The American state of Nevada has been chosen as the official site for Tesla's upcoming electric vehicle battery factory behemoth.
Originally, Nevada was believed to be the top choice for Tesla's Gigafactory -- a research facility and developer of electric vehicle batteries designed to span across 10 million square feet. The site will employ approximately 6,500 people, and the investing companies -- Tesla and Panasonic -- hope the factory will be operational by 2017.
Governor Brian Sandoval and CEO of Tesla Motors Elon Musk confirmed the deal on Thursday. Sandoval commented:
"This is great news for Nevada. Tesla will build the world's largest and most advanced battery factory in Nevada which means nearly one hundred billion dollars in economic impact to the Silver State over the next twenty years. I am grateful that Elon Musk and Tesla saw the promise in Nevada. These 21st century pioneers, fueled with innovation and desire, are emboldened by the promise of Nevada to change the world. Nevada is ready to lead."
The so-called Tesla Gigafactory will produce battery cells, modules and packs for Tesla electric vehicles (EVs), and the automaker predicts the factory will be shipping out 35GWh of cells and 50GWh of packs per year by 2020, as well as producing EVs suitable for the general public at a base price of $35,000.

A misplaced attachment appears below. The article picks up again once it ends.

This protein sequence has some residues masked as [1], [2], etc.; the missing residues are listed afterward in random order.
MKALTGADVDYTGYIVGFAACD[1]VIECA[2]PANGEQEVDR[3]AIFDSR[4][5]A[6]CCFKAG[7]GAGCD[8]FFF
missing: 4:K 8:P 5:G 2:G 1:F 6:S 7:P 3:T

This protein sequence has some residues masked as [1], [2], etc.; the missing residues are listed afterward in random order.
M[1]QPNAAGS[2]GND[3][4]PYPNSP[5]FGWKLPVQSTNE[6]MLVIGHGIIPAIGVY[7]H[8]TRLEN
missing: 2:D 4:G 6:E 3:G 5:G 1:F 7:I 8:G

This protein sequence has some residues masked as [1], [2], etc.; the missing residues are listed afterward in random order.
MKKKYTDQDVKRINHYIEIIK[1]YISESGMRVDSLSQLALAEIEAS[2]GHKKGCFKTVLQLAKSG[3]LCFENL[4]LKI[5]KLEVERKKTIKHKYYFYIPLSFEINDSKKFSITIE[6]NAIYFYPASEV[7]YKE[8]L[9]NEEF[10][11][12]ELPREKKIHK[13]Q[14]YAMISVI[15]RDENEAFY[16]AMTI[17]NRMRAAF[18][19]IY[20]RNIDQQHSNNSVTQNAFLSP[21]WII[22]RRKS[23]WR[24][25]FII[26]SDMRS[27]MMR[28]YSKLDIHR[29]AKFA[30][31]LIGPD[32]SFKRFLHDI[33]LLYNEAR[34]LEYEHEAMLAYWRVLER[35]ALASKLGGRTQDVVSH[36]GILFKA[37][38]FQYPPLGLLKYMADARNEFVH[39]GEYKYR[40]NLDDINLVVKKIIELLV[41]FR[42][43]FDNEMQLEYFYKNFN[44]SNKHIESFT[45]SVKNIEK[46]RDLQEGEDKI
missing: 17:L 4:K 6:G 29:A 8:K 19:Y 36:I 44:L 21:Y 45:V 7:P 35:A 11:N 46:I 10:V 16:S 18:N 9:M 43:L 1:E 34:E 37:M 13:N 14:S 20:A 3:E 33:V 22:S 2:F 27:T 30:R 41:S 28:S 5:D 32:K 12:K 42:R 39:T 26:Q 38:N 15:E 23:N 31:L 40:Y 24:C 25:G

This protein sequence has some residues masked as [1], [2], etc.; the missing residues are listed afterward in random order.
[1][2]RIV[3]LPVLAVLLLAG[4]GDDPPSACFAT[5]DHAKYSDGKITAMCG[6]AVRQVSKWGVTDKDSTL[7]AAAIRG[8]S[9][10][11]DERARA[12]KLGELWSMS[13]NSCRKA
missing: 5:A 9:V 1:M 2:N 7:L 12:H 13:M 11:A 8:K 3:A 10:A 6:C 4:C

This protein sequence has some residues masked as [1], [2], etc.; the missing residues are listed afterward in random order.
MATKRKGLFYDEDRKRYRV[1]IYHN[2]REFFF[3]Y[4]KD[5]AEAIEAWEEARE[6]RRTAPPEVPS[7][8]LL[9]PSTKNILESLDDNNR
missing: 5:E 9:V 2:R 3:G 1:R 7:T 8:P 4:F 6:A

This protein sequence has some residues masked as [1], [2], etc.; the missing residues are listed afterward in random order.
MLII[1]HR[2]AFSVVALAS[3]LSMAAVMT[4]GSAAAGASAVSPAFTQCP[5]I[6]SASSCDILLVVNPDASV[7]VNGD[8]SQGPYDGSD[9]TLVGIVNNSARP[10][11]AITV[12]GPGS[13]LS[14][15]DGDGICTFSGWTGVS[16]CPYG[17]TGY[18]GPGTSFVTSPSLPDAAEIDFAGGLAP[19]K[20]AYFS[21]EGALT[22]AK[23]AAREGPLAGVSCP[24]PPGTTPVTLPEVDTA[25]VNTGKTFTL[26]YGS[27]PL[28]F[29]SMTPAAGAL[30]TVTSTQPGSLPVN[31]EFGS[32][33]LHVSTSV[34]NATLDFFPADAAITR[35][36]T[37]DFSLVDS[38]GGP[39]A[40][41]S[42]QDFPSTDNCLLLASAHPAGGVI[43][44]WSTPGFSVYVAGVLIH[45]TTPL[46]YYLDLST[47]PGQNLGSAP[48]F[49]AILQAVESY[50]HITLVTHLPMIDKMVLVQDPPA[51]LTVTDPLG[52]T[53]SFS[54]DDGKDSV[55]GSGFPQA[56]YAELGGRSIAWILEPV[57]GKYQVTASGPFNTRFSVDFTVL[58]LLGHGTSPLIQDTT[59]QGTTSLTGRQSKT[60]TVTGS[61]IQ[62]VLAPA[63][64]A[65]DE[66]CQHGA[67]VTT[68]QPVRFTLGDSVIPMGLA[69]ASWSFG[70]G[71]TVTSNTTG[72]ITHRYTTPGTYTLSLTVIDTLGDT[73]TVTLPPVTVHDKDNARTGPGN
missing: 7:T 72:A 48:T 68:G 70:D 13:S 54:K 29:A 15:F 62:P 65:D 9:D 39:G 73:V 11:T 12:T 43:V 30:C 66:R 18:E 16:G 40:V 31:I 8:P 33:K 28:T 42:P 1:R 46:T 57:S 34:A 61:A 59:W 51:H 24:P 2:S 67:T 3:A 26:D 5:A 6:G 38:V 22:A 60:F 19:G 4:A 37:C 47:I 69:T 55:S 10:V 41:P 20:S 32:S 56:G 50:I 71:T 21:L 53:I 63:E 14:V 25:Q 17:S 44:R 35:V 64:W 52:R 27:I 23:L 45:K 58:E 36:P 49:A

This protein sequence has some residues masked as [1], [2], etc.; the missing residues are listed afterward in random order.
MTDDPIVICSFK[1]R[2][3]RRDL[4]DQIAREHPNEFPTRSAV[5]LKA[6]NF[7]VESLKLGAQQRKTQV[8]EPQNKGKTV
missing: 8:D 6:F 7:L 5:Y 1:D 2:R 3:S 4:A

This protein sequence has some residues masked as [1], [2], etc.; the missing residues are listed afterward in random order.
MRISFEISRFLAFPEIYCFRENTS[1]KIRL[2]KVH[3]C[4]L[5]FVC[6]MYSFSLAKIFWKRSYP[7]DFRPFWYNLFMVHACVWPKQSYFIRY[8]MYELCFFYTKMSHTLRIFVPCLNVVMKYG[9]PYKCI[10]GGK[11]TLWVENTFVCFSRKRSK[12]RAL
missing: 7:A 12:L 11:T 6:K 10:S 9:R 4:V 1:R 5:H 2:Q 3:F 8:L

Tesla's Gigafactory will also be used for research purposes. Bringing down the cost of EV batteries means the savings can be passed on to consumers -- which in turn may improve adoption rates -- and it is hoped that battery performance will also climb, eventually allowing an EV to go up to 200 miles on a single charge.
"I would like to recognize the leadership of Governor Sandoval and the Nevada Legislature for partnering with Tesla to bring the Gigafactory to the state. The Gigafactory is an important step in advancing the cause of sustainable transportation and will enable the mass production of compelling electric vehicles for decades to come. Together with Panasonic and other partners, we look forward to realizing the full potential of this project."
According to the Reno Gazette-Journal, Nevada's financial incentives for Tesla to choose the state amount to roughly $1.25 billion spread over 20 years. The publication says the generous tax incentives include sales tax abatement, property tax abatement, transferable tax credits, job-based tax credits and discounted electricity rates. In return, Tesla must own at least $3.5 billion in "manufacturing equipment and real property" within Nevada, and must contribute $7.5 million a year to the US state's educational system.
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